Clinical study to research use of erectile dysfunction drug to treat vascular dementia

December 12, 2014

On the 1-year anniversary of the first G8 summit on dementia, new funding has been announced for a study to research the use of tadalafil (Adcirca, Cialis; Eli Lilly), an erectile dysfunction drug, for the treatment of vascular dementia.

On the 1-year anniversary of the first G8 summit on dementia, new funding has been announced for a study to research the use of tadalafil (Adcirca, Cialis; Eli Lilly), an erectile dysfunction drug, for the treatment of vascular dementia.

The first study of its kind will be jointly funded by the Alzheimer’s Drug Discovery Foundation (ADDF) and the Alzheimer’s Society UK, creating a cross-Atlantic research partnership of 2 charities for this major research program.

Currently, it is estimated that there are more than 1 million cases of vascular dementia in the United States. The second most common form of dementia, vascular dementia is the result of damage to the small blood vessels in the brain, which causes reduced blood flow to brain tissue. Tadalafil works by dilating blood vessels, so the research will examine whether the drug can help prevent vascular dementia by increasing this blood flow to the brain.

The clinical study will be undertaken by Dr Atticus Hainsworth of St. George’s University of London. Dr. Hainsworth and colleagues are being given almost $500,000 in funding for this research. This support by the ADDF and the Alzheimer’s Society UK is another example of their commitment to repurposing, whereby already approved FDA drugs being used for other diseases are tested for their potential to effectively treat diseases such as Alzheimer’s.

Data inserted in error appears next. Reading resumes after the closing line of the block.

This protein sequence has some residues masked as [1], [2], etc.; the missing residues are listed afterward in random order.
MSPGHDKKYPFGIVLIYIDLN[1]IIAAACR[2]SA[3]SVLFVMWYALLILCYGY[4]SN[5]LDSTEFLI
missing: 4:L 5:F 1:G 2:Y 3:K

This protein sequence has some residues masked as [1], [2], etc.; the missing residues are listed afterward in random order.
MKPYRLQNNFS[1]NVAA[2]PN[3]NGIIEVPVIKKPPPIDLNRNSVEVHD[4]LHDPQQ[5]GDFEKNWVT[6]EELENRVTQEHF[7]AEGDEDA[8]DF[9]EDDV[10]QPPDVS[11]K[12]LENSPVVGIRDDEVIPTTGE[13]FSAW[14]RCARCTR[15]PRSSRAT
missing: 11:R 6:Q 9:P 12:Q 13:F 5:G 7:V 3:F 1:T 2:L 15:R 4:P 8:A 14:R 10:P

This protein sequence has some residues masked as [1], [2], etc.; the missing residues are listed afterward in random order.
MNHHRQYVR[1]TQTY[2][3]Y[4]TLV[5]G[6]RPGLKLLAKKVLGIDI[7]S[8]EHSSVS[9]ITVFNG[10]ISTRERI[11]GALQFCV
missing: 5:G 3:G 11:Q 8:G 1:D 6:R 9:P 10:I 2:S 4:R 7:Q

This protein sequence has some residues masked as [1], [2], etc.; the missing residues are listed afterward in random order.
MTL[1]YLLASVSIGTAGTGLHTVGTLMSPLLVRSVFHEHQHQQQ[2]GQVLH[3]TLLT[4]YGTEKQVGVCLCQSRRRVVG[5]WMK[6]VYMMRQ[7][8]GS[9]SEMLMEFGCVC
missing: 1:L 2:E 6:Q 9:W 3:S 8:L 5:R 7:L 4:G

The ADDF and the Alzheimer’s Society UK also announced that they will provide $250,000 to Professor Christian Holscher of Lancaster University, who will research whether the onset of Alzheimer’s disease could be reversed by the use of experimental drugs for diabetes mellitus. Professor Holscher has previously studied the use of the diabetes drug liraglutide (Victoza, Novo Nordisk), finding that it has the capability of reversing memory loss and plaque build-up in Alzheimer’s disease. The new research will examine the viability of 2 new diabetes drug candidates to determine their similar or better effectiveness on these key aspects of the disease.